USDA World Agricultural Supply & Demand Estimates

Released on February 8th


For 2019, the total red meat and poultry production forecast is lowered from December on lower expected beef, pork, and broiler production. The 2019 beef production forecast is reduced on lower projected slaughter as smaller anticipated placements in late 2018 and early 2019 are expected to result in lower fed cattle marketings and slaughter in the first half of the year. The pork production forecast for 2019 is lowered from December on lower expected hog slaughter and slightly lighter carcass weights in the first half of the year. USDA’s Quarterly Hogs and Pigs report estimated the September-November pig crop was 2 percent above 2017 and the report also indicated producers expect to expand farrowings about 2 percent in the first half of 2019. Forecast broiler production is lowered for 2019 on slower expected production growth in the second half of the year. The turkey production forecast is raised slightly.
Beef import forecasts For 2018 and 2019, are lowered from December on trade data to date. Pork export forecasts for 2018 and 2019 are reduced on the lowered forecast of production and slower expected pork shipments to key trading partners. The 2018 and 2019 broiler and turkey export forecasts are raised on recent trade data and expectations of firm export demand carrying into next year.
Livestock, poultry and egg prices for 2018 are adjusted to reflect December price data. Fed cattle prices for the first quarter of 2019 are raised on current prices. Hog prices are unchanged from December. For 2019, first-half broiler, turkey, and egg price forecasts are raised on prices to date.
 
WHEAT: The outlook for 2018/19 U.S. wheat this month is for unchanged supplies, lower exports, and higher ending stocks. Wheat exports are lowered 25 million bushels to 1.0 billion with all of the reduction in Hard Red Winter (HRW) on historically low exports for this class in the first half of the 2018/19 marketing year (MY). The reduction in HRW is partially offset by higher exports of Hard Red Spring and Soft Red Winter. Projected 2018/19 ending stocks are raised 25 million bushels to 974 million, which are still down 11 percent from last year. Based on NASS monthly prices reported to date and price expectations for the remainder of the MY, the projected season-average farm price is up $0.05 per bushel at the midpoint with the range narrowed to $5.05 to $5.25.
World 2018/19 wheat supplies are increased 0.8 million tons as additional Russian carryin stocks and a larger Canadian crop more than offset a reduction in Australian production. Based on the updated ABARES estimate, Australia’s production is lowered by 500,000 tons to 17.0 million. This would be the lowest Australian wheat output since 2007/08. Canada’s wheat production is raised 300,000 tons to 31.8 million, based on the latest estimate by Statistics Canada.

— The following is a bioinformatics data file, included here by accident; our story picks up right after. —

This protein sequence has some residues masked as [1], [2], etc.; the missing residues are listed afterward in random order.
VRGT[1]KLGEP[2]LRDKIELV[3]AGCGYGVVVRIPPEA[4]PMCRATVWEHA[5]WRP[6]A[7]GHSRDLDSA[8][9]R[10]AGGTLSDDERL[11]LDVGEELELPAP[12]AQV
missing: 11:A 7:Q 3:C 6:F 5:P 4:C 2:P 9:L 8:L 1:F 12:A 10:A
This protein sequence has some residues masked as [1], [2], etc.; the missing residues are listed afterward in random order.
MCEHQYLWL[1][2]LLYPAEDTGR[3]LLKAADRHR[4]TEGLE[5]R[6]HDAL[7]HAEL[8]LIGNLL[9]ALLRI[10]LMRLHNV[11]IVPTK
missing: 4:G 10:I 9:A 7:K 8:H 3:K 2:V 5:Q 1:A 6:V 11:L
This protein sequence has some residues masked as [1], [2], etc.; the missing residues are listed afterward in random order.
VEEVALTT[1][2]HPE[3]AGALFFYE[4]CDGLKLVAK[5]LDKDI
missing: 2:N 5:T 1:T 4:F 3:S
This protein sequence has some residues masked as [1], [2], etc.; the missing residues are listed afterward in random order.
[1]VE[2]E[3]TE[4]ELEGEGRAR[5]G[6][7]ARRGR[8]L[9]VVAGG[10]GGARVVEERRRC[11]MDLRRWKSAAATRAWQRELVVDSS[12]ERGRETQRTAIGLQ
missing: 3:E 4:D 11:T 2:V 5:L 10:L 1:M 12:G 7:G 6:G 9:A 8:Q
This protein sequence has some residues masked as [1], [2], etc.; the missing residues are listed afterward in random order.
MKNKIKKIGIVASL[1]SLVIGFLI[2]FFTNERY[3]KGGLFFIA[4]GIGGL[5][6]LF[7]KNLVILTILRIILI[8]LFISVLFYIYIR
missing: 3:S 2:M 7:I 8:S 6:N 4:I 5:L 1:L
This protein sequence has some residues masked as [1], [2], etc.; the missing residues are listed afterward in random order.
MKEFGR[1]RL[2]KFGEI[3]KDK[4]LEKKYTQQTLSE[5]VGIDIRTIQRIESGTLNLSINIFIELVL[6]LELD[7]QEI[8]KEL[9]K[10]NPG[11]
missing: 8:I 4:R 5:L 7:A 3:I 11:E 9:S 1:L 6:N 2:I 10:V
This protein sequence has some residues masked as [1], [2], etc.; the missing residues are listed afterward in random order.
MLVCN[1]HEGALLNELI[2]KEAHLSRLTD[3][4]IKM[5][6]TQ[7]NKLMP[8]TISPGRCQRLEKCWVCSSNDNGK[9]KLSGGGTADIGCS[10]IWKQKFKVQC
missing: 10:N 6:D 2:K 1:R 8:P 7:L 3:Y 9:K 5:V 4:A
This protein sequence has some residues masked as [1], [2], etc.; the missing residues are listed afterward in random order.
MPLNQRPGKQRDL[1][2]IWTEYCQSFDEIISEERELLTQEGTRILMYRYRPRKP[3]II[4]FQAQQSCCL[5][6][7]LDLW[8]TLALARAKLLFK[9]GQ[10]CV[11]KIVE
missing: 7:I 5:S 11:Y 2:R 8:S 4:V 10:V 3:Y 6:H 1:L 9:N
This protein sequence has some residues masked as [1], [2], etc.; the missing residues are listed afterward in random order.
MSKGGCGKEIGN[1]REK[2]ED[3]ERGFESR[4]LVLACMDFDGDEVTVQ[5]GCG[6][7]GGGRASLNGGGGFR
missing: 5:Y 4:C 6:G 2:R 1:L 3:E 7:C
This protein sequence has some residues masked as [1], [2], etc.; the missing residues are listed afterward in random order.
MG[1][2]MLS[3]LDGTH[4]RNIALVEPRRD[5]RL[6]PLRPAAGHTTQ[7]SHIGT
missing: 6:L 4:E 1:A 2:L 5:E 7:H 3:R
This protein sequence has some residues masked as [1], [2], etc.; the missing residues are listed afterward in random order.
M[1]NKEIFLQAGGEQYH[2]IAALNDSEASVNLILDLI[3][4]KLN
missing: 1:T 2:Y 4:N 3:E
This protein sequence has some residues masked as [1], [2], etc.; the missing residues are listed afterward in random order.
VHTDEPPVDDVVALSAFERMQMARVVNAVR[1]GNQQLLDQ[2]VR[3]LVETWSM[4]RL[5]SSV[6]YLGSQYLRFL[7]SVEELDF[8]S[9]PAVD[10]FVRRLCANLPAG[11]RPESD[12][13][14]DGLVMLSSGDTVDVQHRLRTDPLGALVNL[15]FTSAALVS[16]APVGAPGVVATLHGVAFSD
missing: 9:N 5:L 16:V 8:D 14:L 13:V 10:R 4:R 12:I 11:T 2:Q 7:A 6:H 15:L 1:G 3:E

Projected global 2018/19 trade is lower, as reduced Australian, EU, and U.S. exports are partly offset by higher Russian exports, which are increased 1.5 million tons to 36.5 million. Russia and other Black Sea suppliers continue to displace EU and U.S. exports in several markets in the first half of 2018/19 but are expected to be less competitive in the second half based on reduced exportable supplies. Australia’s wheat exports are lowered 1.0 million tons to 10.5 million as its export prices are expected to remain uncompetitive and more supplies are consumed domestically for feed. Global ending stocks are raised 1.4 million tons to 268.1 million, primarily on increases for the EU and the United States but are 4 percent lower than last year’s record 279.9 million.

 

CORN & COARSE GRAINS: This month’s 2018/19 U.S. corn outlook is for lower corn used for ethanol, reduced imports, and larger ending stocks. Imports are lowered based on observed trade to date. Corn used to produce ethanol is reduced 50 million bushels to 5.6 billion, based on the most recent data from the Grain Crushings and Co-Products Production report and weekly ethanol production data as reported by the Energy Information Administration for the month of November. These data imply corn used for ethanol during the September to November quarter declined relative to the prior year for the first time since 2012. With no other use changes, ending stocks are up 45 million bushels from last month. The season-average corn price received by producers is unchanged at a midpoint of $3.60 per bushel but the range is narrowed 5 cents on each end to $3.25 to $3.95 per bushel.
Global coarse grain production for 2018/19 is forecast 0.3 million tons higher to 1,373.6 million. The 2018/19 foreign coarse grain outlook is for larger production, and virtuallyunchanged consumption and ending stocks relative to last month. Foreign corn production is forecast higher with increases for Ukraine, the EU, and Thailand more than offsetting reductions for South Africa and Canada. EU corn production is higher reflecting a larger forecast for Romania. Ukraine corn production is raised based on harvest results to date, and if realized, this month’s yield forecast would surpass the previous record set during 2016/17 by nearly 20 percent. South Africa corn production is lowered as dry planting conditions are expected to reduce area. Canada corn output is down on declines in both area and yield. Corn exports are raised for Ukraine, but lowered for Mexico. Imports are raised for Vietnam, Canada, Japan, Iran, and Colombia, with partially offsetting reductions for Libya and Venezuela. Foreign corn ending stocks are higher than last month, mostly reflecting increases for the EU, Mexico, Vietnam, Ukraine, and Japan, that more than offset declines for Brazil, Canada, and South Africa.